Dreaming of You by Ethan Day
Restaurateur Aden Ingle has been in love with the perfect man since his fourteenth birthday. Unfortunately, his perfect boyfriend only exists in his dreams. But Aden’s always believed it was his destiny to meet his dream man, and he’s perfectly content to wait around for him to walk into his real life.
When he meets Logan Price at a Hotel/Restaurant Trade Show, he finds himself drawn to this man who shakes him out of his dream world. Pretty soon, the flesh and blood reality is becoming more appealing than the fantasy. The only problem is Logan lives half way across the country in California.
Aden’s going to have to choose whether to give up everything he’s built for himself professionally and uproot his whole life for Logan, or wait for the man from his dreams to become a reality.
[For some reason every time I see this cover, I think its a man and a woman. Maybe it’s the towel]
This fun, exaggerated comedy is meant to be read in a light hearted manner. The characters and situations are over the top, creating outlandish personalities that clash and pop in a comic setting that is just as outrageous as the people. If you can get into the characters and zany antics, this is a breezy summer read with a lot of humor thrown in. The actual personalities are certifiable and can’t possibly exist without medicated help but the book is very much a nod to pop culture, romantic comedies. If you enjoy those sorts of movies, you’ll want to go along on Aden’s ride.
Aden is a total klutz and has such an exaggerated personality – I wouldn’t be surprised if this was a caricature of the author or a close friend. Aden is described as incredibly hot and good looking but his odd quirks and weird habits tend to cause some problems for his relationships. He has a tendency to shout out loud in response to his inner conscience, keep a detailed karma point balance, and can’t manage to walk and chew gum without getting a concussion. He manages to turn every possible smooth move into an ad for medicated help. However, despite all his problems and quirks, he has a charm that draws men and women alike to his inherently good nature.
Throughout his life Aden has always had dreams of one man. These dreams are different and complex ranging from new meetings to honeymoons and vacations. These dreams created a fantasy world for Aden to slip into and escape the stress and loneliness in his life. Aden’s fantasy world is challenged when he meets the all too real Logan. Logan is also in the restaurant business but is a chef and for some reason, all those quirks and odd behaviors of Aden’s that drive his friends insane, Logan loves that about Aden. Their whirlwind romance becomes a long distance relationship and just when things start to get serious, Aden’s dream man may just be real. Aden must make some tough choices and risks to find happiness.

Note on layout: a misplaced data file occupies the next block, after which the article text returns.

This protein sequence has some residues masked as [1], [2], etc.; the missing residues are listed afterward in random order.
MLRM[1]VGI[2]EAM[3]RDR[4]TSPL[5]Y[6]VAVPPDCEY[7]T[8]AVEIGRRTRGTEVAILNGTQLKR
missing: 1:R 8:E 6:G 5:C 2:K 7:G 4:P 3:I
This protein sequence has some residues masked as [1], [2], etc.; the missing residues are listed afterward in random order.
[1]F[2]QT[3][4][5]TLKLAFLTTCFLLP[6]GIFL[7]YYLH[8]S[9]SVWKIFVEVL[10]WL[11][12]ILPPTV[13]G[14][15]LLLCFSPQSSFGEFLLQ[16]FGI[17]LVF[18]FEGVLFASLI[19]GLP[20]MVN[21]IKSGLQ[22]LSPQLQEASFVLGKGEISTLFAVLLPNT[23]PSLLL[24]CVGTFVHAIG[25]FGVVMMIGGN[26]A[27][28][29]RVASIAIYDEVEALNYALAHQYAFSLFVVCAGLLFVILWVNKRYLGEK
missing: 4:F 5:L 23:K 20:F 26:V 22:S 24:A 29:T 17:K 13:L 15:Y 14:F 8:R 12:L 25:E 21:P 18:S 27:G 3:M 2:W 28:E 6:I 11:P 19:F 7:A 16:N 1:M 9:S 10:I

The characters are all as over the top as their antics. Fag hag and physically abusive Finn is a fun character even though her friendship is a bit suspect. Nathan is a good support and perhaps the only normal one of the entire group and thus gets little to no real depth and action in the storyline. Logan is sympathetic and a strong support for Aden, though he is often very one note. The development of his character starts well and hits some bumps, mostly because the story revolves around Aden to the point that there is less development for others than how Aden reacts to those around him. Since the narrative is in first person for Aden, he is the only fully realized character. The actions of everyone around him range from thinking he’s incredibly weird to being charmed by his oddball behavior. Aden has his own set of insecurity and fears and reactions, which move the story along at a quick, comic pace but allow for little real progress.
This is a fun, light story that is weak on the angst and emotional maturity and long on the quirky, romantic comedy actions with numerous nods to pop culture. The story line is light and moves incredibly fast with engaging, witty dialogue. The ridiculous characters add many elements of fun if the reader can laugh along with their humor. I wasn’t fully invested in the story and thus had some “is he crazy or just psycho” moments, however, it’s worth going along for the ride in the light hearted manner it’s intended. There are a lot of classic stereotypes and tropes thrown in but nothing overwhelms the story and Aden is a charming narrator with all his weirdness. This isn’t one I’d re-read but for a summer story to laugh with, it accomplished that goal.
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